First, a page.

The amplified level of suspense is what works well in ‘A Blade in the Dark’. While hiding from an attacker in a closet is hardly treading new ground its a technique that places the audience on a knife-edge as they eagerly await to see whether the victim will outsmart the killer or ultimately become brown bread! Lamberto adopts the traits employed by Argento; he displays enough malice on screen in order to create a visceral reaction in his viewer but leaves plenty to the imagination with innovative camera work. Lamberto literally goes in for the kill with his murder scenes, the most effective being the death of Angela, the roommate of Katia, victim numero uno. In a prolonged sequence, Angela is swimming in the villa pool before heading to the bathroom to wash her hair. This is where the film’s grizzliest scene takes place. Not only that, a significant clue about the killer’s identity is revealed as the leather gloves are off and the killer is seen bare-handed with painted red-nails, indicating that the culprit is a female. Lamberto clearly wanted to push the plot along quickly with the inclusion of the reveal during the second death scene. Nevertheless, it adds to the intrigue by implying the perpetrator could be a woman.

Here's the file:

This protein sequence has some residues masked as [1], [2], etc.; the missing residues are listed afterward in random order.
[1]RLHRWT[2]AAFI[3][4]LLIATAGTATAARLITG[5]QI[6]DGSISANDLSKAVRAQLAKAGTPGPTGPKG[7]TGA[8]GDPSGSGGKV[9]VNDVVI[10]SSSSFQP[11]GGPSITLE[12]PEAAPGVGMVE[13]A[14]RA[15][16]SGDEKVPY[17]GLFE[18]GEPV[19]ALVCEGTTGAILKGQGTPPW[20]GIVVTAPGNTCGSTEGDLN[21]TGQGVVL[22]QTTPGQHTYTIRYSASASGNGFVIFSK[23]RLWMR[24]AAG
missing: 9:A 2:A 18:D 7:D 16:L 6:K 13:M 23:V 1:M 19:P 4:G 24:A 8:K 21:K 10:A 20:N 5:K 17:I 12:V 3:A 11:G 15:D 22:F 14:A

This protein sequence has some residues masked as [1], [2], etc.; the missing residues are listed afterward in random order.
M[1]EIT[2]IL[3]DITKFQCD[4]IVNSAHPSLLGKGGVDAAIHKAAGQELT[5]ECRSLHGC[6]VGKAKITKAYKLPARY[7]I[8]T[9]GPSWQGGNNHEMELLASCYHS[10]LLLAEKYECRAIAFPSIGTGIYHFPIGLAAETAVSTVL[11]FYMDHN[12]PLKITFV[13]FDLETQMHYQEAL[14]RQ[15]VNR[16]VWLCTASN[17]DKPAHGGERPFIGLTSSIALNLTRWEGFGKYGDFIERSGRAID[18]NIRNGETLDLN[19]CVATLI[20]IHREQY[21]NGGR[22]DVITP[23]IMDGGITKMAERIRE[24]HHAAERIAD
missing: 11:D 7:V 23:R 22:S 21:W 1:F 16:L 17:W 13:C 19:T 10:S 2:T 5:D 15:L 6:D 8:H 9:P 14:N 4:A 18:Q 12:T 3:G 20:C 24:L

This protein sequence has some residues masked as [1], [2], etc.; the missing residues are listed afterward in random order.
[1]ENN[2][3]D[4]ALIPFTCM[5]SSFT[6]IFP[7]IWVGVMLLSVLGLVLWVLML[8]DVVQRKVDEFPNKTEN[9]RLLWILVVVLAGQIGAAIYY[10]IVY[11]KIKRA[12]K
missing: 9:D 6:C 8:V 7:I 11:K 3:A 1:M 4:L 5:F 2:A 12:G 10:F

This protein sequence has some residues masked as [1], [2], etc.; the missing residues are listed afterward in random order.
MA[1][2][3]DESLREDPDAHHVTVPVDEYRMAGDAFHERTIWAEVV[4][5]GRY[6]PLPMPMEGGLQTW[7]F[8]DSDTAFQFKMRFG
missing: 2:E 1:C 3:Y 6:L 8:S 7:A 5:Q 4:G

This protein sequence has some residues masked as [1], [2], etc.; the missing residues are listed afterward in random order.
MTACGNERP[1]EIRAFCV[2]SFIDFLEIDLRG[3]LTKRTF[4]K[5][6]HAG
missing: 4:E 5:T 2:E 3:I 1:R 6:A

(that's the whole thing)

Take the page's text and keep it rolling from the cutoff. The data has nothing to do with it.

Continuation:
Soon the narrative begins to thread together calling back to the opening scene in which the young boy in Laura’s film is insulted by his peers with chants of “you’re a female”. It is discovered that Laura’s film is autobiographical based on an enigmatic woman named Linda. In a diary entry, Bruno discovered that Linda has a secret and that it is “terrifying”. This reveal adds another layer of fear as the audience is invited to play a “guessing game” as the plot develops. The stock character or “characters” of the hapless detective is notably absent from the film resulting in questionable motivations for our protagonist and suspension of disbelief. Bruno takes on the role of an amateur sleuth instead of notifying the authorities that there is a dangerous maniac on the loose! The aspect of ridiculousness is heightened as he brings about his own sense of possibly preventable doom.

The representation of gender in ‘A Blade in the Dark’ is rather dubious. Bear in mind, this was the early 80’s and several films of this kind treated trans-gender people as an unknown, feared entity. In 2017 the attitude presented feels extremely dated but it’s a reflection of the ignorance at that time; take Sleepaway Camp (1983) for instance, it never felt that any malice was intended in its portrayal of trans-gender people but was conveyed more for the shock value which also seems to be the case here. On a more positive, unexpected note, it is interesting how Bava represents a female giallo director with the character of Laura.